No, JB is the insurance one, it is only available to PAYE workers. You need two years continuous PAYE stamp for JB was what I meant (actually, maybe it is 48 weeks in the previous two years?). JA is open to anyone who has worked in the state for the previous two years or is born-and-bred.

Many reasons have been suggested e.g. that it is very hard to tell when someone who is self employed has actually been made redundant (reason for JB) or has just decided to quit (not reason for JB).

My own view is that they do it because they can, and the self employed getting angry is not a threat.

So why the hell am I self employed again? :astonished: Someone remind me…

So that you can plow your own furrow and call no man mister, in the greatest traditions of Locke et al.

because nobody would employ you? :laughing:

Am I correct in assuming that the self employed here are Sole Traders?

Is there any difference being a director of a ltd company (as a provider of services)?
a la Pat Kenny etc

Re. 1: If the difference was so little then the distinction is mad all right. My point is we all seem to get SFA for what we pay for PRSI.

Re 2: Thresholds changed over the years but quite often yes I would guess.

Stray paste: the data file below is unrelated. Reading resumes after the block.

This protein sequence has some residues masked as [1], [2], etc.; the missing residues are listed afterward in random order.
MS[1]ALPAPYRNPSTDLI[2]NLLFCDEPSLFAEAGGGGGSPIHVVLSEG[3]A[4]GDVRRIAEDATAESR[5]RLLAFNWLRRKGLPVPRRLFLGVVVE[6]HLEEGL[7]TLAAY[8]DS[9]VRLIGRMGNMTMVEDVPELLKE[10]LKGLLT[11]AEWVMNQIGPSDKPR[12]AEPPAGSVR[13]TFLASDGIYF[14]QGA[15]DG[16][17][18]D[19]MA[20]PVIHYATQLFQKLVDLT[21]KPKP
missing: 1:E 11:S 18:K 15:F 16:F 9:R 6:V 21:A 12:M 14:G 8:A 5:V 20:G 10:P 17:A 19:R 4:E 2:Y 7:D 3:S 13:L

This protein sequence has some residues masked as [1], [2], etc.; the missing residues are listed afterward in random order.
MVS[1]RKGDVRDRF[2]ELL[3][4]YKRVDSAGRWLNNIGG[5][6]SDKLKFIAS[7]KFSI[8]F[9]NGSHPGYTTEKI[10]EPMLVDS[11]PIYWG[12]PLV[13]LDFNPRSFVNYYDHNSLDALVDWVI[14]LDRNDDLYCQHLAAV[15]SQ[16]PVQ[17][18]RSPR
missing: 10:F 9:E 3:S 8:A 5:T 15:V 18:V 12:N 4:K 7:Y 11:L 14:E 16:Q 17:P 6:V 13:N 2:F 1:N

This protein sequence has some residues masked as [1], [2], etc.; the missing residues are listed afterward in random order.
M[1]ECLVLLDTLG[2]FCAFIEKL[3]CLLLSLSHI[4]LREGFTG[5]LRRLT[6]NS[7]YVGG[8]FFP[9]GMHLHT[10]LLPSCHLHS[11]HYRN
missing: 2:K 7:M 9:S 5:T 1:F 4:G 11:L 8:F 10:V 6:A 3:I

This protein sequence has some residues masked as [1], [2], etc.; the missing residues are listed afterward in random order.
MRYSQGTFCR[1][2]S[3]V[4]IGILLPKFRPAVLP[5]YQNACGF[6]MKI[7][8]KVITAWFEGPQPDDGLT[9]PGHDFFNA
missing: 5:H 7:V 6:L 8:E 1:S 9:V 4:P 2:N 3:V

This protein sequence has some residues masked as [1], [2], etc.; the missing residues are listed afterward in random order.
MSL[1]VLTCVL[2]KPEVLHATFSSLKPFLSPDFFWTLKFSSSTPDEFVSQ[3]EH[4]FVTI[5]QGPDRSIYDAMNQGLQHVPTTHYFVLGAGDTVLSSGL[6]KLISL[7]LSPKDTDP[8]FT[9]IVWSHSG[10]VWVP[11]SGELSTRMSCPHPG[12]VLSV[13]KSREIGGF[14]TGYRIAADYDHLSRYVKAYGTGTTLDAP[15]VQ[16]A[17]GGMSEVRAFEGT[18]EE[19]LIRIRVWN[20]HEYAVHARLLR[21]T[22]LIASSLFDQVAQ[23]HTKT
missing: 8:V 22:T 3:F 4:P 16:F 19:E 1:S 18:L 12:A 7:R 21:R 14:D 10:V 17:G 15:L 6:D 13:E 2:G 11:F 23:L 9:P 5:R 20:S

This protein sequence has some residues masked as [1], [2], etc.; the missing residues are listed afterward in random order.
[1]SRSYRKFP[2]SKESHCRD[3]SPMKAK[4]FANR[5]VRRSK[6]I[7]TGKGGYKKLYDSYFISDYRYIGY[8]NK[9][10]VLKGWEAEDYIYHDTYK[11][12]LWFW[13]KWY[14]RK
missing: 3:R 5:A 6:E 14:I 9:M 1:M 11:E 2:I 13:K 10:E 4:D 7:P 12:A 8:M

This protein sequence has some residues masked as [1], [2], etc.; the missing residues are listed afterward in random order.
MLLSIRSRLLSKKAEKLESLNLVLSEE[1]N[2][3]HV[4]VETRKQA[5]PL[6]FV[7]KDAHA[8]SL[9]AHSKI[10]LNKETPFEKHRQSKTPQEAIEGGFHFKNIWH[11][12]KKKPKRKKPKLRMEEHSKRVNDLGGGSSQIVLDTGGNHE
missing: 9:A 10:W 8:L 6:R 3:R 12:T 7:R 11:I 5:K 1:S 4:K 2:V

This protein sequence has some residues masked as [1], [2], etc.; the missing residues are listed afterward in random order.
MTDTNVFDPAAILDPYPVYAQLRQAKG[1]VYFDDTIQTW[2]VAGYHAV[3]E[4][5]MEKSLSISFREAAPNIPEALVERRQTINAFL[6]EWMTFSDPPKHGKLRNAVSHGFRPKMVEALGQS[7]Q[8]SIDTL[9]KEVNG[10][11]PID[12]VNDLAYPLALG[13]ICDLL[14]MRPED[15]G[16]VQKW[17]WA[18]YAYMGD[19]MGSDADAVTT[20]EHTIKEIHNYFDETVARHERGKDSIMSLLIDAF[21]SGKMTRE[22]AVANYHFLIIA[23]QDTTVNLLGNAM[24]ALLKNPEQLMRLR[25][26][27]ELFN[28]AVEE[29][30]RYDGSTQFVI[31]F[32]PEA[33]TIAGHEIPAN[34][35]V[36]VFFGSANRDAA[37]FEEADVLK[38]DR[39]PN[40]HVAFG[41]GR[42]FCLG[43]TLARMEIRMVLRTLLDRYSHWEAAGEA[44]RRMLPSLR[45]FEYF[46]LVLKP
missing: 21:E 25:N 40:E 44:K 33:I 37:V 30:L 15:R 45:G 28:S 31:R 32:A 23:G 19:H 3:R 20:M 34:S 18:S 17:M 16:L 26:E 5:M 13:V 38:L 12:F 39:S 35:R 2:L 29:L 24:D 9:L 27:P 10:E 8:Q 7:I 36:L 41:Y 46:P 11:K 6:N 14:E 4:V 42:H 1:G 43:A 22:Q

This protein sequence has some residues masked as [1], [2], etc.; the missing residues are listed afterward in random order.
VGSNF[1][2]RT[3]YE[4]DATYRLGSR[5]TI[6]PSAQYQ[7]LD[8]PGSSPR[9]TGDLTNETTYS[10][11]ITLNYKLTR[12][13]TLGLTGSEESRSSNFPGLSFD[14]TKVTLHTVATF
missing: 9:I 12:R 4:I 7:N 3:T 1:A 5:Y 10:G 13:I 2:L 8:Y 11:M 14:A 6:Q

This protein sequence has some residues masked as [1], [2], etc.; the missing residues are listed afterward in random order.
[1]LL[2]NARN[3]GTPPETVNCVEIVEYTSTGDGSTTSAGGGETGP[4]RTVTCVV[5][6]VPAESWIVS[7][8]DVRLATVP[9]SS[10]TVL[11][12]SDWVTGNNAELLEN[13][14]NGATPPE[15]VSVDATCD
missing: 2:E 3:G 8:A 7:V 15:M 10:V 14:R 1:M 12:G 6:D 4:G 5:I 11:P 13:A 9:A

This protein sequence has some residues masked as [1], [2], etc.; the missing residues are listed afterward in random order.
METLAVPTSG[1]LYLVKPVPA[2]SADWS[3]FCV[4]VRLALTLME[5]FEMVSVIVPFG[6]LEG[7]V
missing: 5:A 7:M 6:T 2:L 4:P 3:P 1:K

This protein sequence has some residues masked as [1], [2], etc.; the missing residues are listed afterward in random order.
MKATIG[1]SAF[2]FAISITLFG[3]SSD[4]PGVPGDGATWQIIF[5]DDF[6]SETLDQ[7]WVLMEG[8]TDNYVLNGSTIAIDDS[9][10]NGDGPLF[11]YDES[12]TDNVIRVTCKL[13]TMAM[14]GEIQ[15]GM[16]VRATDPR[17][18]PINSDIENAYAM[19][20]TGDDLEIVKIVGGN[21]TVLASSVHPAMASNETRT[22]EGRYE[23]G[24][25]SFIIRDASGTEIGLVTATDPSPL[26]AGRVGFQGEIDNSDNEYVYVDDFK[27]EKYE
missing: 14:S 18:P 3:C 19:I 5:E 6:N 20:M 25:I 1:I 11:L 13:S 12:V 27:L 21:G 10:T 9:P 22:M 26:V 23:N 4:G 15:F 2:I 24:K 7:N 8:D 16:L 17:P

Re 3: no not a penny as she had a private sector 0% employee contribution DB pension scheme

Re 4: what is this deposit income of which you speak?

Re 5: yes

So armed will all that did she get any significant benefit? I can deal with the answer either way - mainly just curious!

There are more tax shelters available, pension for example. There’s probably some other funky stuff too. As far as the Welfare are concerned, self-employed and proprietary director are the same. There’ve been a few cases, IIRC, of people who paid employer PRSI still being refused JB because they were directors and so shouldn’t have paid the PRSI.

Pension is bollox it is not a real energy store nor is it useful to society in truth or in the case of those who need maximum access to capital its a drain. Like all the other crap insurance, insurance, insurance… Forcing those to borrow more but tax it and them force them to borrow some more to leverage and most dispense with the stupidity and wax the wheels in different form direct ways a viola “Ireland” sure it south of the border!

The actions of liars when they say they are loyal too innovation when they progress to the regressive like a 65 year old baby to the tit leaves a sour taste.

Eat the young. Ah Swift if you only knew…

actually he is my local TD and he’s not at all bad, despite being FF! I had some correspondence with him re the Bank Guarantee but he would not give me permission to put his responses up here.
I must annoy go him about this - thanks for the tip.

Can anyone enlighten me as to the thinking behind the treatment of sole traders form a tax point of view?

Or is there none. I had an audit once and I have to say it was the most wasteful experience in my life and cost me financially too. Them most memorable bit was when both ladies giggled as they had to ask me was “I Married”.

The most expensive tea and bickies episode ever!